stating that “old statutes must be read in the light of later legislative enactments; an older statute must be harmonized with a newer one; if a conflict exists, the older statute must be subordinated to the newer one”Summary of this case from State v. Snellings
Opinion filed January 26, 1985.
SYLLABUS BY THE COURT
1. STATUTES — Construction. The fundamental rule of statutory construction, to which all others are subordinate, is that the purpose and intent of the legislature governs when that intent can be ascertained from the statute.
2. SAME — Legislative Intent. In determining legislative intent, the court may properly look to the purpose to be accomplished and the necessity and effect of the statute.
3. CRIMINAL LAW — Penalties for Crimes — Legislative Control. The power to prescribe the penalty to be imposed for the commission of a crime rests exclusively with the legislature, not the courts. The power of the legislature to specify the punishment for a crime is controlled only by the Constitutions of the United States and the State of Kansas.
4. SAME — Mandatory Minimum Sentence for Crime Involving Firearm — Application. The sole purpose of K.S.A. 21-4618 is to insure that at least the minimum sentence be imposed by a judge to deter the use of a firearm by an individual in the commission of the specified crimes. Where a statute specifically states that "such defendant shall be sentenced to not less than the minimum sentence," the defendant must be so sentenced.
Appeal from Rice district court, BARRY A. BENNINGTON, judge. Opinion filed January 26, 1985. Remanded with directions.
Philip M. Durr, county attorney, argued the cause and Robert T. Stephan, attorney general, was with him on the brief for appellant.
Randall C. Henry, of Mitchell and Henry, of Hutchinson, argued the cause and was on the brief for appellee.
The opinion of the court was delivered by
This is an appeal by the State where the judge imposed a fine instead of imprisonment pursuant to K.S.A. 21-4618 after the defendant had been convicted of the offense of aggravated battery (K.S.A. 21-3414) involving the use of a firearm.
Allen Beach had been employed by John R. Keeley, the defendant, for two and one-half months to assist with general work on Keeley's farm. On January 25, 1983, Beach had fed the livestock near Raymond and Sterling, Kansas, and then went to Keeley's house in Sterling to work on a truck.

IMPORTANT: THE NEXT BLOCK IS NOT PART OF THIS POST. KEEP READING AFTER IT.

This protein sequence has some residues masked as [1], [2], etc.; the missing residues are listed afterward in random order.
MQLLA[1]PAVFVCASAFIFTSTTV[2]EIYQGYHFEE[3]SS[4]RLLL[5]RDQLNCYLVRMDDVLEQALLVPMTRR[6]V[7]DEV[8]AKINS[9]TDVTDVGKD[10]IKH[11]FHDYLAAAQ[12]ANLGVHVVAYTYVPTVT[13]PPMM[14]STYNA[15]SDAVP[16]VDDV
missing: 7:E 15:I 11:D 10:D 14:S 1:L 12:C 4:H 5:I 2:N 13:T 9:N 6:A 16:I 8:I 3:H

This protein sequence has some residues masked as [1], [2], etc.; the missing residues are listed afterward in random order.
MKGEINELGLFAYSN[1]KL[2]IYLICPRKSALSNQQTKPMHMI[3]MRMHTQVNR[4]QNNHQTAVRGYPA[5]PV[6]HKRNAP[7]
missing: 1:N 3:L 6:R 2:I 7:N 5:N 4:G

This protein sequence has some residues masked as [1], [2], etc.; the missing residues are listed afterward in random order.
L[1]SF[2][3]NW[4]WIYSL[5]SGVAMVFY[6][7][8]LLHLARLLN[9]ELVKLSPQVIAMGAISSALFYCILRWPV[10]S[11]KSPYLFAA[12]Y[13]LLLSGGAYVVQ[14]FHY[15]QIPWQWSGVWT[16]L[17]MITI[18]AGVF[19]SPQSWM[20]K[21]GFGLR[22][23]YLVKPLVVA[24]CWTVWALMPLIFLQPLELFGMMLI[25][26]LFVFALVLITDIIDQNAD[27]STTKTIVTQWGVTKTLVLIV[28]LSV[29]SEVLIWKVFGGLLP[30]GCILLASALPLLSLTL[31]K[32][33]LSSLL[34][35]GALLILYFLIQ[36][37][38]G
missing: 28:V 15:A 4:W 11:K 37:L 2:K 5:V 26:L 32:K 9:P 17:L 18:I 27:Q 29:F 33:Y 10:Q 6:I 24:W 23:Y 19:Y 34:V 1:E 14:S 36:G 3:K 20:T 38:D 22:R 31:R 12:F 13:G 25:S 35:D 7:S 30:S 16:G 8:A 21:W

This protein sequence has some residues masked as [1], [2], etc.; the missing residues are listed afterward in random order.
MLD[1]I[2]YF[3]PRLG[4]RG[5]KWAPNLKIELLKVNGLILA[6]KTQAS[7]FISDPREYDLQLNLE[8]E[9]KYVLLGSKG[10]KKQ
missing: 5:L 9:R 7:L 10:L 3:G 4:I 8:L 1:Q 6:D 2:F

After Beach commenced to repair the truck, Keeley came out of his house to tell Beach to work on another truck. An argument ensued between them. Keeley ordered Beach to take a week off. Beach took his tool box from Keeley's truck and headed toward his car. Keeley went into his house, picked up a pistol, and returned outside. Keeley claimed that Beach then started walking toward him. Keeley pointed the pistol at Beach. When Beach continued coming towards him, Keeley shot Beach.
A jury found Keeley guilty of aggravated battery on July 22, 1983. On January 13, 1984, defendant was sentenced to a term of three to five years, fined $5,000.00, and granted probation by the sentencing judge. The State objected to the granting of probation because a firearm had been involved. The judge altered the sentence, fining the defendant $10,000.00, with $5,000.00 stayed upon the condition the defendant seek treatment for alcoholism and that he refrain from using alcohol for three years. The State again protested the sentence as being in violation of K.S.A. 21-4618. The judge refused to change the sentence. The State appealed.
The single issue raised is whether the judge can, pursuant to K.S.A. 1983 Supp. 21-4503, impose a fine instead of imprisonment when the crime involves the use of a firearm, and 21-4618 requires that when a firearm is involved, the defendant "shall be sentenced to not less than the minimum sentence of imprisonment authorized by law" for that crime.
The sentencing judge reasoned that while 21-4618 prevents a judge from granting probation or suspending a sentence, it does not preclude the court from imposing a fine in lieu of imprisonment; and that when K.S.A. 21-4503 was amended in 1983 by the legislature, it intended that an individual convicted of a crime where a firearm was used, under proper circumstances, could be fined instead of imprisoned for a mandatory number of years. The State argues that 21-4618 requires a sentence be of at least the minimum term of years whenever a crime involves the use of a firearm and that the amendment of 21-4503 in no way implies a repeal of the firearm statute or a shift of intent by the legislature.
We agree with the State's argument.
K.S.A. 21-4618 provides:
"(1) Probation or suspension of sentence shall not be granted to any defendant who is convicted of the commission of the crime of rape, the crime of aggravated sodomy or any crime set out in article 34 of chapter 21 of the Kansas Statutes Annotated in which the defendant used any firearm in the commission thereof and such defendant shall be sentenced to not less than the minimum sentence of imprisonment authorized by law for that crime. This section shall apply only to crimes committed after the effective date of this act. This section shall not apply to any crime committed by a person under eighteen (18) years of age.